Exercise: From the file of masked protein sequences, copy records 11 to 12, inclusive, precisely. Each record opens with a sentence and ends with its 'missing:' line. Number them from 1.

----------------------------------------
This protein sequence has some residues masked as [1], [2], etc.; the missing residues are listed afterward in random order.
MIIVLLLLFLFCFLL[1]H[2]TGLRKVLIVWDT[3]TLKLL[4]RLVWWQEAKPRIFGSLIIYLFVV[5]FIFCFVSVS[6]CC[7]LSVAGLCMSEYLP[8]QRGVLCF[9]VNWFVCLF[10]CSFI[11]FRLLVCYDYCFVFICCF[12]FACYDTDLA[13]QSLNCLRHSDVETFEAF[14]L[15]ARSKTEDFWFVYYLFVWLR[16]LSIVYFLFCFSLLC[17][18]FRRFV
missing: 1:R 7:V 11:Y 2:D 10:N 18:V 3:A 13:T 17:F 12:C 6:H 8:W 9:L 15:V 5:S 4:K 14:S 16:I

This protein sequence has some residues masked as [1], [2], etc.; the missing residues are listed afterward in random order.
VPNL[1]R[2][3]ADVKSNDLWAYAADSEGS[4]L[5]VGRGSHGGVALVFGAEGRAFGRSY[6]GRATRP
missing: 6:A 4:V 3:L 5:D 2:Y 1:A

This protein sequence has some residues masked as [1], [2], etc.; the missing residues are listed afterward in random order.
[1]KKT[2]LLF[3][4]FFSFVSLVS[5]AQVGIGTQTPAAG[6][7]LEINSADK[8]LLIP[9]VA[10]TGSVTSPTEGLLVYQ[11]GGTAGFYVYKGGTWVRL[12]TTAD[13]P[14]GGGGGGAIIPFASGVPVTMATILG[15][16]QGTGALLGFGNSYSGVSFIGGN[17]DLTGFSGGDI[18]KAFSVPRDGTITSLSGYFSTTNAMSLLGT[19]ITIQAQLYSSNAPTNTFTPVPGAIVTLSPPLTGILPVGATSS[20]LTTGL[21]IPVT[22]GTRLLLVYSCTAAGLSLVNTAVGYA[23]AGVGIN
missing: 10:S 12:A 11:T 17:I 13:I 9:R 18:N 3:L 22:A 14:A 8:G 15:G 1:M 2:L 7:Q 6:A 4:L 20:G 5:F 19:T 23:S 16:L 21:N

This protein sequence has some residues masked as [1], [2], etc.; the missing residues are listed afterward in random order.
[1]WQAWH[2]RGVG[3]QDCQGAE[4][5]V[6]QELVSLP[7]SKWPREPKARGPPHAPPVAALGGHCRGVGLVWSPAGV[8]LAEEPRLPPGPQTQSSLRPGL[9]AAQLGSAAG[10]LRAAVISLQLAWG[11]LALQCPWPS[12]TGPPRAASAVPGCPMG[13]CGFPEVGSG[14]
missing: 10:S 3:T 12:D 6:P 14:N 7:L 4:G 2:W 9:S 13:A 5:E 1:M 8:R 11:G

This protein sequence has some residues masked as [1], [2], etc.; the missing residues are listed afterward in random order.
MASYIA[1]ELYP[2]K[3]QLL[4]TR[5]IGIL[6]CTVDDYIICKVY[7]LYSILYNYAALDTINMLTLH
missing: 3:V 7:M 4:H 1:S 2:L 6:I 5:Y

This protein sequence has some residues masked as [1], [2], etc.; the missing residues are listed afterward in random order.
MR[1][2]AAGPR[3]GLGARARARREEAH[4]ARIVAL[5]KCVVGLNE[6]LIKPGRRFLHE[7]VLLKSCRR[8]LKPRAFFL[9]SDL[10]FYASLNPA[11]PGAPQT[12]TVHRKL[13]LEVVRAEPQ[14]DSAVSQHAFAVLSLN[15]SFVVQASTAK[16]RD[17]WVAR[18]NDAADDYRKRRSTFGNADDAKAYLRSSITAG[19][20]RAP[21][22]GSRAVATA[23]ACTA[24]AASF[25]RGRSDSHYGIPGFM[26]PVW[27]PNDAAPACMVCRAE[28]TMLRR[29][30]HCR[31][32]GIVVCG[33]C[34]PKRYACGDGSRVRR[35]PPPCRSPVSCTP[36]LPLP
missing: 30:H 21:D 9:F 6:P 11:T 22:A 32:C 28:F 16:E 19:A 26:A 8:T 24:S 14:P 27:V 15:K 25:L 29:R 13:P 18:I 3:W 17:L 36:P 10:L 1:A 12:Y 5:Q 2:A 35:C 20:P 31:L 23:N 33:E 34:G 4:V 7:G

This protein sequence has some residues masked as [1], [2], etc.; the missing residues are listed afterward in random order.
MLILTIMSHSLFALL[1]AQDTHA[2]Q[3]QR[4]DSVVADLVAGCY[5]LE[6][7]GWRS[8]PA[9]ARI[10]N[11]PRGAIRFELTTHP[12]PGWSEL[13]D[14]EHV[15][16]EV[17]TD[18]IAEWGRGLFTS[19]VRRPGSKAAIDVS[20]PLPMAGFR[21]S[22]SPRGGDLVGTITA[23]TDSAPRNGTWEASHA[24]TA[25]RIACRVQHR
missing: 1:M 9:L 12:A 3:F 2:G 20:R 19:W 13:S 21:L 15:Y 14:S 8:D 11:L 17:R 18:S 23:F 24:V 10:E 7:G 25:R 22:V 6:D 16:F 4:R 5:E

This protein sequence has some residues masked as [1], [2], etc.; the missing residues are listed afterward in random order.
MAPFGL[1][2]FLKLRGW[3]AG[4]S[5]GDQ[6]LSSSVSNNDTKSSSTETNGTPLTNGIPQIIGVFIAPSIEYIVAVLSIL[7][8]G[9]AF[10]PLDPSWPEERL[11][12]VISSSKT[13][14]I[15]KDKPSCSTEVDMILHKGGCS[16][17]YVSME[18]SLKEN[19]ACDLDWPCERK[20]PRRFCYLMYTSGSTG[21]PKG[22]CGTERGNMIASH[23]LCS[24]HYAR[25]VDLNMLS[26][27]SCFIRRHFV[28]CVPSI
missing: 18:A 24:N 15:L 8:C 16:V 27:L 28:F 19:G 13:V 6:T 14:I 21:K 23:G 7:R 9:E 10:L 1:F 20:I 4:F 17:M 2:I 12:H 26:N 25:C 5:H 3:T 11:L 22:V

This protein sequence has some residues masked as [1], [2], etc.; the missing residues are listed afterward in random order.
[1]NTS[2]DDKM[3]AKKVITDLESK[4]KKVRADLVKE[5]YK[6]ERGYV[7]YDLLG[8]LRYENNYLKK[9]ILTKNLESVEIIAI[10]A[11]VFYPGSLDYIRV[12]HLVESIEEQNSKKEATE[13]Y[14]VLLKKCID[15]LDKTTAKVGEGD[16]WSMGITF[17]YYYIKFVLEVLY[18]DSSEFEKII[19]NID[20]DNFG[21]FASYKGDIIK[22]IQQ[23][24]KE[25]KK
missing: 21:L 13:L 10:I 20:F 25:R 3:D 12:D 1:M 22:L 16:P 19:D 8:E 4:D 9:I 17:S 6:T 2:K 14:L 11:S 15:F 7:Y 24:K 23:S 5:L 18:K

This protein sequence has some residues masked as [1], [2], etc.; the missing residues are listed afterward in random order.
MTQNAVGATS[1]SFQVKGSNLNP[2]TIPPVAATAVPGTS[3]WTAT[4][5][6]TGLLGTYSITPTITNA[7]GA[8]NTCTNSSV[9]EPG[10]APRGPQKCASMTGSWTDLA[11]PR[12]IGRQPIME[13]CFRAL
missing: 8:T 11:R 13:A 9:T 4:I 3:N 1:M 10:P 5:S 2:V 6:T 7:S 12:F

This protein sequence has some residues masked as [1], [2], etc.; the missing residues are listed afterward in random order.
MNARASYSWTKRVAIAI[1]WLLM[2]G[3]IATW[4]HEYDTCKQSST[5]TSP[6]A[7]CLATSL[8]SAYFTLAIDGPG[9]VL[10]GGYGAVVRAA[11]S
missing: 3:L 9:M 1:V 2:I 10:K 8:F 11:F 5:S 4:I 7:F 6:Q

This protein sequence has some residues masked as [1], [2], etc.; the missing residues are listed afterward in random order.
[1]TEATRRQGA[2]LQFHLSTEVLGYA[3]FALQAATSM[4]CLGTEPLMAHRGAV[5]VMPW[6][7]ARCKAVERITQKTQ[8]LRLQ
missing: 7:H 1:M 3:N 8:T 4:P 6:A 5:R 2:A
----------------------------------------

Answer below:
This protein sequence has some residues masked as [1], [2], etc.; the missing residues are listed afterward in random order.
MNARASYSWTKRVAIAI[1]WLLM[2]G[3]IATW[4]HEYDTCKQSST[5]TSP[6]A[7]CLATSL[8]SAYFTLAIDGPG[9]VL[10]GGYGAVVRAA[11]S
missing: 3:L 9:M 1:V 2:I 10:K 8:F 11:F 5:S 4:I 7:F 6:Q

This protein sequence has some residues masked as [1], [2], etc.; the missing residues are listed afterward in random order.
[1]TEATRRQGA[2]LQFHLSTEVLGYA[3]FALQAATSM[4]CLGTEPLMAHRGAV[5]VMPW[6][7]ARCKAVERITQKTQ[8]LRLQ
missing: 7:H 1:M 3:N 8:T 4:P 6:A 5:R 2:A